DEATH is an eventuality that most of us are reluctant to contemplate. For wealthy families in particular, it attracts a host of challenges central to the issue of how wealth can be preserved and passed down to future generations.
Failure to plan can eventually destroy wealth, as funds could be jeopardised by multi-jurisdictional claims such as offshore taxes, for instance, and claims or challenges arising from divorce or family disputes.
In Singapore and parts of Asia, such as Hong Kong and Malaysia, estate duty is no longer charged. But the need to plan remains uppermost, particularly when wealth is substantial. It has been estimated that some 80 per cent of wealth in the Asia-Pacific will pass to the next generation over the next 15 years.
Research by Capgemini in 2011 proffers some sobering findings. Its survey of the Asian wealthy found that while 22 per cent of high net worth individuals in Asia-Pacific ex-Japan believe that succession planning is important, 88 per cent believe that the next generation will not be able to adequately manage inherited wealth.
The study pointed out that the statistics so far on the longevity of Asian family businesses are disheartening: About 30 per cent of family businesses survive into a second generation; and a mere 10 per cent into the third.
Says Lee Woon Shiu, Bank of Singapore managing director and head of wealth planning, trust and insurance: "Clients from different regions have different concerns. Clients from China and some of the emerging markets are concerned about confidentiality and asset protection. That's because they're first-generation wealth and have not seen huge amounts of wealth in their lifetime until now. They look for avenues within legal parameters so they don't lose sleep at night worrying about funds for the next generation.
"You can also find relatively more mature (wealth) markets in Asia where families have had their wealth for generations. Such families are typically quite traditional and talk about family values. They ask us to suggest ways to put in the right structure to make sure collective family values can be forged."
The clear message is that a discussion on succession issues should take place. At Bank of Singapore, this is pursued among 80 per cent of clients.
To be meaningful, the discussion on succession planning is likely to be personal - often, intensely so. More than one meeting may be needed. Clients will need to be prepared to be open on key issues such as the family business, an inventory of assets, and their needs or desires in terms of provision for family members. A banker may be present at the meeting, as well as a trust services adviser and lawyer.
In a column published earlier in The Business Times, Mr Lee wrote that the family must first identify the capital it has amassed, not just financial but also human and intellectual capital, as well as the core values that sparked the creation of capital in the first place. "Once these have been clearly identified, the family must then create an estate plan bound by a system of family governance to assert the shared values and goals of the family across generations."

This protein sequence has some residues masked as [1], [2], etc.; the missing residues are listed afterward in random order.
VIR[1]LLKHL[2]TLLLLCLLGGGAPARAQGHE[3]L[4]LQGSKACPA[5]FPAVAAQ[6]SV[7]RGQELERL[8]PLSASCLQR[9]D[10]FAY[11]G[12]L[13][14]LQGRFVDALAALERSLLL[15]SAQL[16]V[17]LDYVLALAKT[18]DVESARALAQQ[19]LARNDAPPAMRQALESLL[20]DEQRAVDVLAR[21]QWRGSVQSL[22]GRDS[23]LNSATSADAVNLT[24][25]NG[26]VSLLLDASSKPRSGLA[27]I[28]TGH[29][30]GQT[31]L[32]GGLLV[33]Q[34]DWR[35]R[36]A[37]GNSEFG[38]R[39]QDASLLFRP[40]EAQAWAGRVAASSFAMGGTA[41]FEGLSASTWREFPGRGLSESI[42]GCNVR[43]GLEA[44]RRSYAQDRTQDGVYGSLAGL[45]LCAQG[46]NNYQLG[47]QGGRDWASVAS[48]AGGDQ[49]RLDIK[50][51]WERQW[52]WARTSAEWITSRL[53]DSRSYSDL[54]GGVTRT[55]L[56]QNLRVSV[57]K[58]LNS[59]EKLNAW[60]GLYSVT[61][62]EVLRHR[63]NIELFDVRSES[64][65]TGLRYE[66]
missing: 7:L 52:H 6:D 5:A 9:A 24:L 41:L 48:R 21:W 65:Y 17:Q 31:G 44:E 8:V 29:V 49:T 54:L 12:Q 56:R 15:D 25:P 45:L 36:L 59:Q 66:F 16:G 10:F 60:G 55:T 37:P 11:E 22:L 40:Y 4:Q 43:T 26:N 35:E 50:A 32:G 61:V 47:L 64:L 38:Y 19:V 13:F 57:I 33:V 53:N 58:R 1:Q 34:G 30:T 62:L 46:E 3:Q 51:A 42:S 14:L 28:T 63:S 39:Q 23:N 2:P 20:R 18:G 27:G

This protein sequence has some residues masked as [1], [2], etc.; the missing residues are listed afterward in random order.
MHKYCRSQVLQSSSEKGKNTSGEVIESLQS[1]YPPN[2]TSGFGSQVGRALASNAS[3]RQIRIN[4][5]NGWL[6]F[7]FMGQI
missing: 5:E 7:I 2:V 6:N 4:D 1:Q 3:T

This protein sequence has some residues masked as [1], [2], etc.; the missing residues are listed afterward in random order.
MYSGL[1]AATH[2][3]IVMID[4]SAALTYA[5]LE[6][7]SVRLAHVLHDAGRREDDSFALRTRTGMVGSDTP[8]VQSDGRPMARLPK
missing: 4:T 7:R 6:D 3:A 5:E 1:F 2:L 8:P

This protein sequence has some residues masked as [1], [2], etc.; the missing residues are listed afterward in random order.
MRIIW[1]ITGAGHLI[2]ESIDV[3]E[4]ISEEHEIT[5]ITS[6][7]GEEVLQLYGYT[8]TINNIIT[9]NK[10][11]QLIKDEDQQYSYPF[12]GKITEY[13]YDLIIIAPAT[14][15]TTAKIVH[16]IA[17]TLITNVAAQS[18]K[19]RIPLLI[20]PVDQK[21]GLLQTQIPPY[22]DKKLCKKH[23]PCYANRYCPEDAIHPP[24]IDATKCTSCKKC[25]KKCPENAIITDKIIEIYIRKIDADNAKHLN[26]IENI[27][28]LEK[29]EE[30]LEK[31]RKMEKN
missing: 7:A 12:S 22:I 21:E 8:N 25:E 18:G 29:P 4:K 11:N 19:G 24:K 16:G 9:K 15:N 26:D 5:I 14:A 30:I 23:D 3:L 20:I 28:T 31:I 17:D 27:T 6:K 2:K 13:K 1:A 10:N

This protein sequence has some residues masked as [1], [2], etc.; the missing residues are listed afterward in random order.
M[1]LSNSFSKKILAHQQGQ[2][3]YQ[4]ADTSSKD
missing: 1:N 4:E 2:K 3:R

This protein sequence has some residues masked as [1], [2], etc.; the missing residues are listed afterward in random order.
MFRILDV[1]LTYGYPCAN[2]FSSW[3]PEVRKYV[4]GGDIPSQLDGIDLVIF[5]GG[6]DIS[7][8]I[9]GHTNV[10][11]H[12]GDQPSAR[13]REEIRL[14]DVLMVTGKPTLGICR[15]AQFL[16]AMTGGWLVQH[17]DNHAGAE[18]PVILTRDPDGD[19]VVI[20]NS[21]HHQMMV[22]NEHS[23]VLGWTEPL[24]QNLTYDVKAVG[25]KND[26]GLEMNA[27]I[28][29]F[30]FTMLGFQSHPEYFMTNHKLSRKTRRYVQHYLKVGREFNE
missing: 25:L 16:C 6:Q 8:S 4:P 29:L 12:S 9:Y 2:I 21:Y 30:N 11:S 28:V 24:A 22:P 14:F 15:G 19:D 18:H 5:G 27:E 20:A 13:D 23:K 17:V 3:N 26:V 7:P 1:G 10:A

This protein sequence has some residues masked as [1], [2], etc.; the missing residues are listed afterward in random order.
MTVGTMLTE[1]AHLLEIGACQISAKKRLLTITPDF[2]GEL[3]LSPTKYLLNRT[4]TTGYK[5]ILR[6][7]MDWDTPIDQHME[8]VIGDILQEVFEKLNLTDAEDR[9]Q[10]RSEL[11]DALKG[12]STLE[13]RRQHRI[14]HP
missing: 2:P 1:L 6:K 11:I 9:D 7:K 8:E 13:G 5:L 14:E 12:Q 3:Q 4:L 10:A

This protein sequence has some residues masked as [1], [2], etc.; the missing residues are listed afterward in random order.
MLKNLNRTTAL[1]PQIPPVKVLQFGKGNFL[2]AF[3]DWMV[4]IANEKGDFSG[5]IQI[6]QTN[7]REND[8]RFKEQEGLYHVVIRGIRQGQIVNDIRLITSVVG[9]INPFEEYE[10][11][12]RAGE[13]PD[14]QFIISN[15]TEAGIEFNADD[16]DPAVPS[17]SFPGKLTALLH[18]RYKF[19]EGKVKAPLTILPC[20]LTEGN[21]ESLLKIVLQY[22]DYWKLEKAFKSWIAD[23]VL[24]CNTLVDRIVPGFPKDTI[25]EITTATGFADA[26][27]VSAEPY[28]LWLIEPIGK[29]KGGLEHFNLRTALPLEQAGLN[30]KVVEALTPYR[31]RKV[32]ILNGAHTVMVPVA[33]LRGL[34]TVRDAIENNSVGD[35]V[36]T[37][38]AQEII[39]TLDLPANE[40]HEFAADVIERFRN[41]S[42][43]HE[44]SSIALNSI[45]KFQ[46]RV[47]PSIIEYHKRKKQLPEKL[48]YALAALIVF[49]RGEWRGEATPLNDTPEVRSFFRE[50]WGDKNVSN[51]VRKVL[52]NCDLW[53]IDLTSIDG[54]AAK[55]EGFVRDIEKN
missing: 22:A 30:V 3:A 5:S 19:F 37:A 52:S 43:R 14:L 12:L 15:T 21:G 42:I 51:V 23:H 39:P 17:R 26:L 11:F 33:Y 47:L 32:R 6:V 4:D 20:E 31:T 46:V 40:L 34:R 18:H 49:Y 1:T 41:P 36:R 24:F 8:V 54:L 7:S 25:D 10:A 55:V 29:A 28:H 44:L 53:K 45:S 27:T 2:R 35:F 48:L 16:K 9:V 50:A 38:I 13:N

Mr Lee writes that in the planning process, the family must bear in mind the exposures including the nationality/ residency/domicile status of family members and beneficiaries; the jurisdiction of the locality and nature of the family assets; the profile and existing and projected needs of family members as well as longer term aspirations and needs.
The nationality/residency/domicile status is particularly important for its estate duty implications. The US estate duty and UK inheritance tax are 45 and 40 per cent respectively. Even if no family member has a US domicile or residency, US and UK property will attract estate or inheritance taxes. "As Singapore clients buying properties in London, if the property exceeds £325,000 (S$632,000), a 40 per cent inheritance tax has to be paid to the UK government," he says. In the US, the exemption threshold is even lower at US$60,000. Once a property's value exceeds that, it attracts US estate tax.
There are a number of instruments that may be used in estate and succession planning.
One such instrument is trusts, which are legal vehicles to hold assets for the benefit of third parties. A trust is created by a settlor, who may be the patriarch or matriarch of the family and the creator of family wealth. Through a trust, the settlor is able to specify beneficiaries, make investment decisions, and specify the manner and duration of distributions. Under the current Singapore law, a trust may have a lifespan of up to 100 years.
Mr Lee says: "Typically the older generation is very averse to talking about death. If they can't get past the psychological threshold, doing a trust may worry them even more. But in most cases, a trust is appropriate. Once you understand that a trust is not there to be a roadblock but to enhance the ring fencing and succession planning, they accept it."
There are a number of misconceptions surrounding trusts that advisers will have to address with clients.
One misconception is that trusts are restrictive. Two to three decades ago, this was indeed true. On investments, a trustee was permitted to invest trust funds in a restrictive list of conservative investments. However, the Trustees Act, passed in December 2004, made a number of changes. On investments, for instance, it did away with the investment list. Today, investments may involve assets that do not generate income such as art work, antiques and other collectibles.
Today, clients - who are typically the trust settlors - can have investment powers. Chee Fang Theng of Pan Asia Wikborg Rein LLC says: "It's very common for the settlor (client) to reserve investment powers. Section 90 (5) of the Trustees Act specifically provides that this will not invalidate the trust."